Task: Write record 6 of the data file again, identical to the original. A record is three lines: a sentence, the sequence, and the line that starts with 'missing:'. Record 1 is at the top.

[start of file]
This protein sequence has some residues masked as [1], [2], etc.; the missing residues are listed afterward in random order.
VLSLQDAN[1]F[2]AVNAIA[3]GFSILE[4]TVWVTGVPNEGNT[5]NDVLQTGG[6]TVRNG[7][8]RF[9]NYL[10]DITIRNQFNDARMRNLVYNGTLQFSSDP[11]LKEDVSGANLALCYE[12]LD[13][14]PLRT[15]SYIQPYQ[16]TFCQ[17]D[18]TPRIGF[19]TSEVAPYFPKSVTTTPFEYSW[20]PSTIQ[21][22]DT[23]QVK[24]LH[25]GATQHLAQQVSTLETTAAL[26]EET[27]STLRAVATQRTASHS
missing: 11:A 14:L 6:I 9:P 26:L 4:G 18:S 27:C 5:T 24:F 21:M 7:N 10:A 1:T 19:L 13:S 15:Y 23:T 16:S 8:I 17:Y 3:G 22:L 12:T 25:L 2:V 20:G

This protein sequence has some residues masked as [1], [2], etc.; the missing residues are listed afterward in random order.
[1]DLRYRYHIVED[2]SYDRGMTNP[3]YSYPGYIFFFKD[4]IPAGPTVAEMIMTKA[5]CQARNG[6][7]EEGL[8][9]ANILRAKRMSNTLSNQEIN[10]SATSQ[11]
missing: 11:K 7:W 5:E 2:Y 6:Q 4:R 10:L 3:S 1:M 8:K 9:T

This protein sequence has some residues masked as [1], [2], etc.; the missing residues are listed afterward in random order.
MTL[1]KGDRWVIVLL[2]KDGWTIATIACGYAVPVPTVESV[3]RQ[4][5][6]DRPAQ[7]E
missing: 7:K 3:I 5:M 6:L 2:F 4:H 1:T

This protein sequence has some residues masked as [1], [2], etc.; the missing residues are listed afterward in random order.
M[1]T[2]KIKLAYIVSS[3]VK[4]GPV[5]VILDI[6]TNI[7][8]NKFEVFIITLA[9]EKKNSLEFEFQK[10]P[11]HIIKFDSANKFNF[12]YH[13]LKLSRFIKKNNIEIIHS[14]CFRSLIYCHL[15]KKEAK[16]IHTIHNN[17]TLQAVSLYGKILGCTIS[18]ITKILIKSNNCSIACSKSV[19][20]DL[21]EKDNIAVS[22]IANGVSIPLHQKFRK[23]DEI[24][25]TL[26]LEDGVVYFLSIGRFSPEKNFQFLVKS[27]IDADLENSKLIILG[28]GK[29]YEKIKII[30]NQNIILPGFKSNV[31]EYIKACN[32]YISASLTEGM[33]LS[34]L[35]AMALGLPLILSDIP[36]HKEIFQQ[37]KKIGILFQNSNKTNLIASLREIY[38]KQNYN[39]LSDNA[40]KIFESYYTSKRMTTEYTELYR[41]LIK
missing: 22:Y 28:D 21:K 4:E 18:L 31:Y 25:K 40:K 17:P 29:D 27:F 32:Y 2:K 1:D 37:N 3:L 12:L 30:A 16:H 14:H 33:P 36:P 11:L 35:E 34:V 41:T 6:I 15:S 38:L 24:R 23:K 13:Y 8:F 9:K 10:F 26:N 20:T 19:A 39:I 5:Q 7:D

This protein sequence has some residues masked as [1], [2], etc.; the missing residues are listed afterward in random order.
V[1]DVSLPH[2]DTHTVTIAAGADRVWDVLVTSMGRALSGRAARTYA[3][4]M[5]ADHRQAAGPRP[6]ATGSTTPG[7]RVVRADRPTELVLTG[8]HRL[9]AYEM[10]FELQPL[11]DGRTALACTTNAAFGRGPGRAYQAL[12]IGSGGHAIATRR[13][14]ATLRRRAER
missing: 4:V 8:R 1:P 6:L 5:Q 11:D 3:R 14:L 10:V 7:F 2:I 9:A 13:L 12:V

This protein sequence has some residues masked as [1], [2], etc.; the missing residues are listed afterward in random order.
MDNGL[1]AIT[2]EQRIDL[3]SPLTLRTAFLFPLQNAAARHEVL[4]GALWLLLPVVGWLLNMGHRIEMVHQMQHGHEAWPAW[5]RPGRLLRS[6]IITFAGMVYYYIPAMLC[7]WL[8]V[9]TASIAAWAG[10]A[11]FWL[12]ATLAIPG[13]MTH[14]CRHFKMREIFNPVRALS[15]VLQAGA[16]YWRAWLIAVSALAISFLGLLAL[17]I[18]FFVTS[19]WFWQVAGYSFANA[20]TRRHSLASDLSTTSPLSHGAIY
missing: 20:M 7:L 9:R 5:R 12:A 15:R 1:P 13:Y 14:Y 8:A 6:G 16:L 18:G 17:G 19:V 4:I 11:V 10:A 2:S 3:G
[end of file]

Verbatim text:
This protein sequence has some residues masked as [1], [2], etc.; the missing residues are listed afterward in random order.
MDNGL[1]AIT[2]EQRIDL[3]SPLTLRTAFLFPLQNAAARHEVL[4]GALWLLLPVVGWLLNMGHRIEMVHQMQHGHEAWPAW[5]RPGRLLRS[6]IITFAGMVYYYIPAMLC[7]WL[8]V[9]TASIAAWAG[10]A[11]FWL[12]ATLAIPG[13]MTH[14]CRHFKMREIFNPVRALS[15]VLQAGA[16]YWRAWLIAVSALAISFLGLLAL[17]I[18]FFVTS[19]WFWQVAGYSFANA[20]TRRHSLASDLSTTSPLSHGAIY
missing: 20:M 7:L 9:R 5:R 12:A 15:R 1:P 13:Y 14:Y 8:A 6:G 16:L 18:G 17:G 19:V 4:I 11:V 10:A 2:S 3:G